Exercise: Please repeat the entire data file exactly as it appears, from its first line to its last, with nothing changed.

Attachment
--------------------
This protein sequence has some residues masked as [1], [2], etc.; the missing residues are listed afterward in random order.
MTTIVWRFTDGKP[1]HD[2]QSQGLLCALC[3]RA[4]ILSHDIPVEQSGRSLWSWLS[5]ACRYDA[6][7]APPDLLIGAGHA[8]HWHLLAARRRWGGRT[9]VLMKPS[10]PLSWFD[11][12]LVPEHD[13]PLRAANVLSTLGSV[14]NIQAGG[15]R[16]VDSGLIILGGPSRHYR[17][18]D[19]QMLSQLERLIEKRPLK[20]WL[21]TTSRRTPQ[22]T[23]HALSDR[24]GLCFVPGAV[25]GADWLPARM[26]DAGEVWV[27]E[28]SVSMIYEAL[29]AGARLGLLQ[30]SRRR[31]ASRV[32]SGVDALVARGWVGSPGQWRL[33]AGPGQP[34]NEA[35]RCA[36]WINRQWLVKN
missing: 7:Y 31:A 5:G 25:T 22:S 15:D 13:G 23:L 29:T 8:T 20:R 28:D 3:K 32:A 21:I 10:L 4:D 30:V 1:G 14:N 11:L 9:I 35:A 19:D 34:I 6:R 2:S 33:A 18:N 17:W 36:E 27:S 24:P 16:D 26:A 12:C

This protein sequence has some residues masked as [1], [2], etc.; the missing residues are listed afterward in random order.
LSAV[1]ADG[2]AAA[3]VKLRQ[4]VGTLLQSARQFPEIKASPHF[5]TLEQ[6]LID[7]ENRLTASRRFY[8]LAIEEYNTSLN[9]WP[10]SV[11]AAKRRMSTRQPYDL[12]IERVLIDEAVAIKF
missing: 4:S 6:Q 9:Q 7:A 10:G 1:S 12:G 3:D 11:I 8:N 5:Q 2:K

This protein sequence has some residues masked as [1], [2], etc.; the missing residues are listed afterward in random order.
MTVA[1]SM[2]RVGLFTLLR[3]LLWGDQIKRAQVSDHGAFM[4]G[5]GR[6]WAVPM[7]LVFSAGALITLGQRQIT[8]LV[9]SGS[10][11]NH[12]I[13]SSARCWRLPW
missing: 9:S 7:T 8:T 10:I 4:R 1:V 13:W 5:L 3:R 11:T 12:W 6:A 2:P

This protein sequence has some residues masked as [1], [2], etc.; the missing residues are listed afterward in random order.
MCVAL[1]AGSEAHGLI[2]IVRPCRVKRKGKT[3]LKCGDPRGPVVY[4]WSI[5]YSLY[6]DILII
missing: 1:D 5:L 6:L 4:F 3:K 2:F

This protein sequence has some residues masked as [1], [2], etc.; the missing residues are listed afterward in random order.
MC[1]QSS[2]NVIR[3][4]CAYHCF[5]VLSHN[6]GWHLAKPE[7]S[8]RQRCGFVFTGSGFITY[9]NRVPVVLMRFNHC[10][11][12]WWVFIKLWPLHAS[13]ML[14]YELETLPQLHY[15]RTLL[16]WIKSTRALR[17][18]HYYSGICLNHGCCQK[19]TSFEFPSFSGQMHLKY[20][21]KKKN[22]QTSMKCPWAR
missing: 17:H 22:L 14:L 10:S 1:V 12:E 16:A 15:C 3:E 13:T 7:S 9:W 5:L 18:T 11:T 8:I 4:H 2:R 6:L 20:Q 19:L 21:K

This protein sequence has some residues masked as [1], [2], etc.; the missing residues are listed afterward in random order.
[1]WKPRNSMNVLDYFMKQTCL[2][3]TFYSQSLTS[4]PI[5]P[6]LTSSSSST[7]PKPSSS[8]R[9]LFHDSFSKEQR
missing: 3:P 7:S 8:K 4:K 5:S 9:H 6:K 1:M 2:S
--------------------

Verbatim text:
This protein sequence has some residues masked as [1], [2], etc.; the missing residues are listed afterward in random order.
MTTIVWRFTDGKP[1]HD[2]QSQGLLCALC[3]RA[4]ILSHDIPVEQSGRSLWSWLS[5]ACRYDA[6][7]APPDLLIGAGHA[8]HWHLLAARRRWGGRT[9]VLMKPS[10]PLSWFD[11][12]LVPEHD[13]PLRAANVLSTLGSV[14]NIQAGG[15]R[16]VDSGLIILGGPSRHYR[17][18]D[19]QMLSQLERLIEKRPLK[20]WL[21]TTSRRTPQ[22]T[23]HALSDR[24]GLCFVPGAV[25]GADWLPARM[26]DAGEVWV[27]E[28]SVSMIYEAL[29]AGARLGLLQ[30]SRRR[31]ASRV[32]SGVDALVARGWVGSPGQWRL[33]AGPGQP[34]NEA[35]RCA[36]WINRQWLVKN
missing: 7:Y 31:A 5:G 25:T 22:S 15:D 13:G 23:L 29:T 8:T 20:R 28:D 3:K 32:A 21:I 10:L 4:D 30:V 1:G 14:N 11:L 9:I 35:A 19:D 34:I 6:R 2:S 33:A 18:N 17:W 36:E 27:S 24:P 16:D 26:A 12:C

This protein sequence has some residues masked as [1], [2], etc.; the missing residues are listed afterward in random order.
LSAV[1]ADG[2]AAA[3]VKLRQ[4]VGTLLQSARQFPEIKASPHF[5]TLEQ[6]LID[7]ENRLTASRRFY[8]LAIEEYNTSLN[9]WP[10]SV[11]AAKRRMSTRQPYDL[12]IERVLIDEAVAIKF
missing: 4:S 6:Q 9:Q 7:A 10:G 1:S 12:G 3:D 11:I 8:N 5:Q 2:K

This protein sequence has some residues masked as [1], [2], etc.; the missing residues are listed afterward in random order.
MTVA[1]SM[2]RVGLFTLLR[3]LLWGDQIKRAQVSDHGAFM[4]G[5]GR[6]WAVPM[7]LVFSAGALITLGQRQIT[8]LV[9]SGS[10][11]NH[12]I[13]SSARCWRLPW
missing: 9:S 7:T 8:T 10:I 4:R 1:V 13:W 5:L 3:R 11:T 12:W 6:A 2:P

This protein sequence has some residues masked as [1], [2], etc.; the missing residues are listed afterward in random order.
MCVAL[1]AGSEAHGLI[2]IVRPCRVKRKGKT[3]LKCGDPRGPVVY[4]WSI[5]YSLY[6]DILII
missing: 1:D 5:L 6:L 4:F 3:K 2:F

This protein sequence has some residues masked as [1], [2], etc.; the missing residues are listed afterward in random order.
MC[1]QSS[2]NVIR[3][4]CAYHCF[5]VLSHN[6]GWHLAKPE[7]S[8]RQRCGFVFTGSGFITY[9]NRVPVVLMRFNHC[10][11][12]WWVFIKLWPLHAS[13]ML[14]YELETLPQLHY[15]RTLL[16]WIKSTRALR[17][18]HYYSGICLNHGCCQK[19]TSFEFPSFSGQMHLKY[20][21]KKKN[22]QTSMKCPWAR
missing: 17:H 22:L 14:L 10:S 1:V 12:E 16:A 15:C 3:E 13:T 7:S 9:W 5:L 18:T 11:T 8:I 4:H 2:R 6:L 20:Q 19:L 21:K

This protein sequence has some residues masked as [1], [2], etc.; the missing residues are listed afterward in random order.
[1]WKPRNSMNVLDYFMKQTCL[2][3]TFYSQSLTS[4]PI[5]P[6]LTSSSSST[7]PKPSSS[8]R[9]LFHDSFSKEQR
missing: 3:P 7:S 8:K 4:K 5:S 9:H 6:K 1:M 2:S